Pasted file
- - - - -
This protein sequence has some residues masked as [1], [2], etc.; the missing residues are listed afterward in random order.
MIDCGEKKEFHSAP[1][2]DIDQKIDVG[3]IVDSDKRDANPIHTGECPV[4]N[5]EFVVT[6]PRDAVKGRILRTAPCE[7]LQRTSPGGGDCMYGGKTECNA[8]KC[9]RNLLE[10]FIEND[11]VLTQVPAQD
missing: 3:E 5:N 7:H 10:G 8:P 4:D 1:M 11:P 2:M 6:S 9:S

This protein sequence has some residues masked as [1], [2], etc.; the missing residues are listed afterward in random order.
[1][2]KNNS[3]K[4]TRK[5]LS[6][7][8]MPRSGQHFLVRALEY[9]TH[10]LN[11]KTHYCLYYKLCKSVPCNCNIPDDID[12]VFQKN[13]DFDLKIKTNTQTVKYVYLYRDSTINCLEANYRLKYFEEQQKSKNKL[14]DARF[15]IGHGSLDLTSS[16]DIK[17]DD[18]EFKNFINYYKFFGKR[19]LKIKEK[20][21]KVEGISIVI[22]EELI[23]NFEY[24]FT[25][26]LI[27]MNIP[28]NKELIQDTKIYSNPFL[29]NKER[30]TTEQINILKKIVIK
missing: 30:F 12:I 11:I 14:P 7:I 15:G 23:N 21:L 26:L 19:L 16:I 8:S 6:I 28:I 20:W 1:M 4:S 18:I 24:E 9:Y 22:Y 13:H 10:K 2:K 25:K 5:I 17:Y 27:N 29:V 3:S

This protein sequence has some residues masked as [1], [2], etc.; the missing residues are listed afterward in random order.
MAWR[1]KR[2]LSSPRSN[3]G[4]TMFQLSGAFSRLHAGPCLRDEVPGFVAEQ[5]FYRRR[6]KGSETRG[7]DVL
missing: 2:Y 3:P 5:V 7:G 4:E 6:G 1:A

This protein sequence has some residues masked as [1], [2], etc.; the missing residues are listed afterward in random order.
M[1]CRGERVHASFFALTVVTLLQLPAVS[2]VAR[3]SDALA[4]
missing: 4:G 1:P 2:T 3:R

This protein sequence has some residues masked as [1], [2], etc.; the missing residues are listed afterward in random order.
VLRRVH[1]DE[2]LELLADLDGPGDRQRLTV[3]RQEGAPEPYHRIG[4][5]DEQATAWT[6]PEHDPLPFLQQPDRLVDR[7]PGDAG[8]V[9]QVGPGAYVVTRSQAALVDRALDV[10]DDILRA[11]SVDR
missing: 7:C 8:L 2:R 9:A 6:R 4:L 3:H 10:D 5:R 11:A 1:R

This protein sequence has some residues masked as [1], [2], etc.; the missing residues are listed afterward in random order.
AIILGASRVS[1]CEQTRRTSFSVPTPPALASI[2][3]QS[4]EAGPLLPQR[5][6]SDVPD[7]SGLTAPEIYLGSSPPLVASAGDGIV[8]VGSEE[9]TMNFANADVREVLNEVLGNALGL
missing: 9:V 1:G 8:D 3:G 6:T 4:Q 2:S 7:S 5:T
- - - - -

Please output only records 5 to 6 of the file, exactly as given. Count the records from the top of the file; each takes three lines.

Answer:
This protein sequence has some residues masked as [1], [2], etc.; the missing residues are listed afterward in random order.
VLRRVH[1]DE[2]LELLADLDGPGDRQRLTV[3]RQEGAPEPYHRIG[4][5]DEQATAWT[6]PEHDPLPFLQQPDRLVDR[7]PGDAG[8]V[9]QVGPGAYVVTRSQAALVDRALDV[10]DDILRA[11]SVDR
missing: 7:C 8:L 2:R 9:A 6:R 4:L 3:H 10:D 5:R 11:A 1:R

This protein sequence has some residues masked as [1], [2], etc.; the missing residues are listed afterward in random order.
AIILGASRVS[1]CEQTRRTSFSVPTPPALASI[2][3]QS[4]EAGPLLPQR[5][6]SDVPD[7]SGLTAPEIYLGSSPPLVASAGDGIV[8]VGSEE[9]TMNFANADVREVLNEVLGNALGL
missing: 9:V 1:G 8:D 3:G 6:T 4:Q 2:S 7:S 5:T